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Gewählte Publikation:

Publikationstyp: Zeitschriftenaufsatz
Dokumenttyp: Originalarbeit

Jahr: 2015

AutorInnen: Schneller, A; Licka, T; Peham, C

Titel: In vitro comparison of equine distal limb casting techniques: fibreglass cast vs. polyurethane foam inserted half shells.

Titelvariante: In vitro Vergleich von Verbandmethoden an der distalen Gliedmaße beim Pferd: Fiberglas-Cast im Vergleich zu mit Polyurethan-Schaum ausgegossenen Halbschalen

Quelle: Wien Tierarztl Monat. 2015; 102(5-6): 104-111.

Autor/innen der Vetmeduni Vienna:

Licka Theresia
Peham Christian

Beteiligte Vetmed-Organisationseinheiten
Universitätsklinik für Pferde, Klinische Abteilung für Pferdechirurgie


Abstract:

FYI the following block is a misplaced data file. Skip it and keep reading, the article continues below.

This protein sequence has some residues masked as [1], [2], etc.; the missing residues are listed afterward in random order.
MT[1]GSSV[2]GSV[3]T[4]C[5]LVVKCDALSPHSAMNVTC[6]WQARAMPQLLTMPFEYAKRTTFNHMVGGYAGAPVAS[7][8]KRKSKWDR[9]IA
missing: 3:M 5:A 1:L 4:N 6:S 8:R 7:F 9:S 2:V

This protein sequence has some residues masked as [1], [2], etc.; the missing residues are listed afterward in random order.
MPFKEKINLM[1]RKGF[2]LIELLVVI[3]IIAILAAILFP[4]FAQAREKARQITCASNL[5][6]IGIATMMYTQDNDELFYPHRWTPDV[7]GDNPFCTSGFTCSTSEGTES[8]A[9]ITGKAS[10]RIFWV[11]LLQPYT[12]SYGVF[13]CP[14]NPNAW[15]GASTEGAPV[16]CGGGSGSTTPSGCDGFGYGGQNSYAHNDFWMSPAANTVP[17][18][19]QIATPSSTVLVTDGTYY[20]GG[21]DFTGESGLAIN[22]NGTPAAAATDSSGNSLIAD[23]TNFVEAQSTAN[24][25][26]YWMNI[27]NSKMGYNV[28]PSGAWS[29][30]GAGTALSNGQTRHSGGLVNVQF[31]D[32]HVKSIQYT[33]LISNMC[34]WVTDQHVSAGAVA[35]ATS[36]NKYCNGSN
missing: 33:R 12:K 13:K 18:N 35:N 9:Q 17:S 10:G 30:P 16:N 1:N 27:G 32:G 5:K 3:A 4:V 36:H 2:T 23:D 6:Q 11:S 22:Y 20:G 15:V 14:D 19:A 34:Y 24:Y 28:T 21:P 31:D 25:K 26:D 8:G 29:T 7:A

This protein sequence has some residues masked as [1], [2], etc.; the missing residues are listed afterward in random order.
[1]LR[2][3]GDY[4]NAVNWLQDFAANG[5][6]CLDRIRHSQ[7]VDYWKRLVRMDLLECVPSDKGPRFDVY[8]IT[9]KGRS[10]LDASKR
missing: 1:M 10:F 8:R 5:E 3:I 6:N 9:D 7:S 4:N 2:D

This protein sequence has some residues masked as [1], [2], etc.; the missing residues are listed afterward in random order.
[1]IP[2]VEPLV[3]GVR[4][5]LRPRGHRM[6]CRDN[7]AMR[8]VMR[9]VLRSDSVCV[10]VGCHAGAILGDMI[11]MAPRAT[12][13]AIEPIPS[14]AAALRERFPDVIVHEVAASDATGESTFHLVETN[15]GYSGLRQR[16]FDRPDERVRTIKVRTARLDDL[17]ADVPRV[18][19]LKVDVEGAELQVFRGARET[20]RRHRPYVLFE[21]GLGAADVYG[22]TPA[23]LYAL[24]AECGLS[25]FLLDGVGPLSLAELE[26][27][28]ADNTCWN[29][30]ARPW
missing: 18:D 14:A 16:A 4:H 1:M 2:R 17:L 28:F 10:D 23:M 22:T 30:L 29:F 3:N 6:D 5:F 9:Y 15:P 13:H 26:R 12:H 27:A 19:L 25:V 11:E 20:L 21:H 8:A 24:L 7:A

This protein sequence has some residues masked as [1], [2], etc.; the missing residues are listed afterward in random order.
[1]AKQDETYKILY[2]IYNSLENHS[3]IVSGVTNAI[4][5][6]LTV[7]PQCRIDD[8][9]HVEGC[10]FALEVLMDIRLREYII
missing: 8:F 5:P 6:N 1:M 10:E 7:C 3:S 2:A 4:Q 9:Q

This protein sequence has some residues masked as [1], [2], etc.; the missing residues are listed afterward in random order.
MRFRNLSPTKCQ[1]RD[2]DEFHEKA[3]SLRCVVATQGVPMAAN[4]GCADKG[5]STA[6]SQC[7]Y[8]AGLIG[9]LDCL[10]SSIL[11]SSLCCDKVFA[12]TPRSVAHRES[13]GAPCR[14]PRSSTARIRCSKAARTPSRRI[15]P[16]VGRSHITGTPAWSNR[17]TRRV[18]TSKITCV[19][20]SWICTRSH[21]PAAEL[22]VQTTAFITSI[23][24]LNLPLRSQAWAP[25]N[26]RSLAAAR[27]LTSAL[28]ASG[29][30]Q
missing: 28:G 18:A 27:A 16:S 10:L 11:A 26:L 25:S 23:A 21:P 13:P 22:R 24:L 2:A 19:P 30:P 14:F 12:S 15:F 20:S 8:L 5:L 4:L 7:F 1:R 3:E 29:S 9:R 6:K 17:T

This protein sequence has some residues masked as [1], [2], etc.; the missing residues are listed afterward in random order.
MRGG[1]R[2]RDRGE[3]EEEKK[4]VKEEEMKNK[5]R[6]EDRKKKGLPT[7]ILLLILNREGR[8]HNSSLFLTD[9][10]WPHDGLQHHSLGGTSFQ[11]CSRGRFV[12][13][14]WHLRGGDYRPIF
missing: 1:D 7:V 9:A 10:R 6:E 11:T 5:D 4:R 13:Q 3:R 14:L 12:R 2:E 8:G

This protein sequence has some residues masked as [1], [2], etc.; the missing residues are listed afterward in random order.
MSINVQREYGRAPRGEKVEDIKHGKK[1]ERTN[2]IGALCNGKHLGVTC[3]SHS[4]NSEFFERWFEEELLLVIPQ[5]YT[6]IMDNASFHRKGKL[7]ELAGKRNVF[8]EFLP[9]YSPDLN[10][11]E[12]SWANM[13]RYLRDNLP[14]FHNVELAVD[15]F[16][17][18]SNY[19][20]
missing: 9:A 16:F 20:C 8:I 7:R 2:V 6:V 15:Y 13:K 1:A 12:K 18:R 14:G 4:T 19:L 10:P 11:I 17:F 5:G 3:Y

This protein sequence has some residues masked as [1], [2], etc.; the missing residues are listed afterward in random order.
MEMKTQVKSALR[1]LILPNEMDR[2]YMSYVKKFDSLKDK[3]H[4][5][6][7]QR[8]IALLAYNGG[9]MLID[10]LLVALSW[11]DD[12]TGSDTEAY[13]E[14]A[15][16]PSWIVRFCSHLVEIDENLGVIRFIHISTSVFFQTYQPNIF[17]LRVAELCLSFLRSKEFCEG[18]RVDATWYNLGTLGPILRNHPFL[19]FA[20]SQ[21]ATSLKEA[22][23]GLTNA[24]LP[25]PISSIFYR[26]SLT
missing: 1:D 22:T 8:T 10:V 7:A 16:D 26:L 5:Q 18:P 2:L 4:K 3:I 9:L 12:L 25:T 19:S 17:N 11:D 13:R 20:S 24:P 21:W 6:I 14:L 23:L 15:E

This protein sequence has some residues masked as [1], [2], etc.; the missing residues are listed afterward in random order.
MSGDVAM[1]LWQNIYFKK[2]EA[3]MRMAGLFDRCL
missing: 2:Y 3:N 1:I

The aim of the study was to compare skin pressures on equine distal forelimbs caused by two immobilization techniques during simulated walking load. The two techniques were routine fibreglass casting (FCI) and two fibreglass half shells with polyurethane foam insertions (PFI). Ten pairs of equine cadaveric distal forelimbs were used in an in vitro biomechanical setting. Pressures were determined using pressure-detecting films placed on sites prone to develop pressure ulcers. Each forelimb was immobilized using either FCI or PFI. Limbs were axially loaded 100 times with 3000 N. Perfect conformation to the limb was achieved with PFI. The pressure at proximal sesamoid bones and dorsal fetlock was significantly higher with PFI than with FCI. Insertion of polyurethane foam into cast shells exerts high pressures on the limb; so strong stabilization and conformation to the limb is expected. Further testing, for example with various pressure-detecting devices or different foams, is required to show whether the PFI technique is suitable for lower limb immobilization in clinical use. It should be borne in mind that PU foam releases toxic fumes during foaming. Higher mean pressures with PFI may translate to an increased risk of the development of pressure ulcers. In both immobilization techniques, high pressures at the proximal sesamoid bones and proximal dorsal metacarpus substantiate the risk of the development of pressure ulcers at these sites.


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